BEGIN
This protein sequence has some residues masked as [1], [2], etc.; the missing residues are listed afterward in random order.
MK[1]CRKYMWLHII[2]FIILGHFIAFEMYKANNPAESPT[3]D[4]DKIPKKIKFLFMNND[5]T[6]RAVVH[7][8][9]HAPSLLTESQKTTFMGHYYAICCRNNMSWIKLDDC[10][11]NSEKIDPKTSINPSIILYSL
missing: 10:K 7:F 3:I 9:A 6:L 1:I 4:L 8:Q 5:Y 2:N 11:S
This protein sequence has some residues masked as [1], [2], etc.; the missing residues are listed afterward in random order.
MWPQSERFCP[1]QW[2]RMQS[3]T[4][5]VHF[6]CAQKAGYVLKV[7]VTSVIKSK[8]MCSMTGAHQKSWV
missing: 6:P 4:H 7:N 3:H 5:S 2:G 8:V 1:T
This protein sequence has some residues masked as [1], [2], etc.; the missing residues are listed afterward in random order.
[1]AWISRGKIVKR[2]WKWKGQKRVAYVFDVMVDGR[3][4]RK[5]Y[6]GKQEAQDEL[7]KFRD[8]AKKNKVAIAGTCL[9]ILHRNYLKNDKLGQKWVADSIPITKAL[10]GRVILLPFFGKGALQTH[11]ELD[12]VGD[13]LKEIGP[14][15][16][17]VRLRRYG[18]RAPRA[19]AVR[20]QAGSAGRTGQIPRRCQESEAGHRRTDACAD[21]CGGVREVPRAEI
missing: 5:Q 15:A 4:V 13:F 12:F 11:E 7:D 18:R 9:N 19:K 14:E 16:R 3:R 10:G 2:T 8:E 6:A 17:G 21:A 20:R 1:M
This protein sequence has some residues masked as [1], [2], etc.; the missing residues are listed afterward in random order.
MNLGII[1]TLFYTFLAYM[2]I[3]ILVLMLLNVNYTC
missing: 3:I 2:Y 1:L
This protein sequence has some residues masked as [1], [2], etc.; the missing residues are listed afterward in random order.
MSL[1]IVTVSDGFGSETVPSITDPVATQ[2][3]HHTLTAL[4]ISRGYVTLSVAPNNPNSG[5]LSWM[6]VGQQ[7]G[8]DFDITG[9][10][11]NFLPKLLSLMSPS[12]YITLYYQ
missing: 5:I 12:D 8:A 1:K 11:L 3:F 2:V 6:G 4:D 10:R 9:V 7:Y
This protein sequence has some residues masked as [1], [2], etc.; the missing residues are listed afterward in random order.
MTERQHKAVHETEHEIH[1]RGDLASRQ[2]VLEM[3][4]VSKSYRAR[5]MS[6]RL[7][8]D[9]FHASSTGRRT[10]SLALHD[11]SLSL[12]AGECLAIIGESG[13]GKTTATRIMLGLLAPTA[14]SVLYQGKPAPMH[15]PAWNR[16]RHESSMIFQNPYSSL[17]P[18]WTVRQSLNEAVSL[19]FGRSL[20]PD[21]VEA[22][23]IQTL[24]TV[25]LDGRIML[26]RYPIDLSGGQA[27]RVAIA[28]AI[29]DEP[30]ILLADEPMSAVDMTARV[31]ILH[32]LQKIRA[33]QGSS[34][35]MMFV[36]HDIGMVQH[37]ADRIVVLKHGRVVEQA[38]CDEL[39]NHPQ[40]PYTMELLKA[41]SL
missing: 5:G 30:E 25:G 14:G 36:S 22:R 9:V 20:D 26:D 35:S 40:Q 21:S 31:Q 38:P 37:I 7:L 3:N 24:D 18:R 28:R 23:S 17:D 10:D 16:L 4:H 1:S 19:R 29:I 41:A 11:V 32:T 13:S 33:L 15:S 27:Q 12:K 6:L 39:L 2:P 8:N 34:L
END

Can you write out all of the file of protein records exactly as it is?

This protein sequence has some residues masked as [1], [2], etc.; the missing residues are listed afterward in random order.
MK[1]CRKYMWLHII[2]FIILGHFIAFEMYKANNPAESPT[3]D[4]DKIPKKIKFLFMNND[5]T[6]RAVVH[7][8][9]HAPSLLTESQKTTFMGHYYAICCRNNMSWIKLDDC[10][11]NSEKIDPKTSINPSIILYSL
missing: 10:K 7:F 3:I 9:A 6:L 1:I 4:L 8:Q 5:Y 2:N 11:S
This protein sequence has some residues masked as [1], [2], etc.; the missing residues are listed afterward in random order.
MWPQSERFCP[1]QW[2]RMQS[3]T[4][5]VHF[6]CAQKAGYVLKV[7]VTSVIKSK[8]MCSMTGAHQKSWV
missing: 6:P 4:H 7:N 3:H 5:S 2:G 8:V 1:T
This protein sequence has some residues masked as [1], [2], etc.; the missing residues are listed afterward in random order.
[1]AWISRGKIVKR[2]WKWKGQKRVAYVFDVMVDGR[3][4]RK[5]Y[6]GKQEAQDEL[7]KFRD[8]AKKNKVAIAGTCL[9]ILHRNYLKNDKLGQKWVADSIPITKAL[10]GRVILLPFFGKGALQTH[11]ELD[12]VGD[13]LKEIGP[14][15][16][17]VRLRRYG[18]RAPRA[19]AVR[20]QAGSAGRTGQIPRRCQESEAGHRRTDACAD[21]CGGVREVPRAEI
missing: 5:Q 15:A 4:V 13:F 12:F 11:E 7:D 18:R 9:N 19:K 14:E 16:R 3:R 10:G 2:T 8:E 6:A 17:G 21:A 20:R 1:M
This protein sequence has some residues masked as [1], [2], etc.; the missing residues are listed afterward in random order.
MNLGII[1]TLFYTFLAYM[2]I[3]ILVLMLLNVNYTC
missing: 3:I 2:Y 1:L
This protein sequence has some residues masked as [1], [2], etc.; the missing residues are listed afterward in random order.
MSL[1]IVTVSDGFGSETVPSITDPVATQ[2][3]HHTLTAL[4]ISRGYVTLSVAPNNPNSG[5]LSWM[6]VGQQ[7]G[8]DFDITG[9][10][11]NFLPKLLSLMSPS[12]YITLYYQ
missing: 5:I 12:D 8:A 1:K 11:L 3:F 2:V 6:G 4:D 10:R 9:V 7:Y
This protein sequence has some residues masked as [1], [2], etc.; the missing residues are listed afterward in random order.
MTERQHKAVHETEHEIH[1]RGDLASRQ[2]VLEM[3][4]VSKSYRAR[5]MS[6]RL[7][8]D[9]FHASSTGRRT[10]SLALHD[11]SLSL[12]AGECLAIIGESG[13]GKTTATRIMLGLLAPTA[14]SVLYQGKPAPMH[15]PAWNR[16]RHESSMIFQNPYSSL[17]P[18]WTVRQSLNEAVSL[19]FGRSL[20]PD[21]VEA[22][23]IQTL[24]TV[25]LDGRIML[26]RYPIDLSGGQA[27]RVAIA[28]AI[29]DEP[30]ILLADEPMSAVDMTARV[31]ILH[32]LQKIRA[33]QGSS[34][35]MMFV[36]HDIGMVQH[37]ADRIVVLKHGRVVEQA[38]CDEL[39]NHPQ[40]PYTMELLKA[41]SL
missing: 5:G 30:E 25:G 14:G 36:S 22:R 9:V 20:D 26:D 35:S 40:Q 21:S 31:Q 38:P 37:I 7:L 3:N 24:D 18:R 28:R 23:S 17:D 10:D 16:L 4:H 1:S 19:R 29:I 41:A 11:V 32:T 13:S 33:L 15:S 27:Q 12:K 6:L 39:L 2:P 8:N 34:L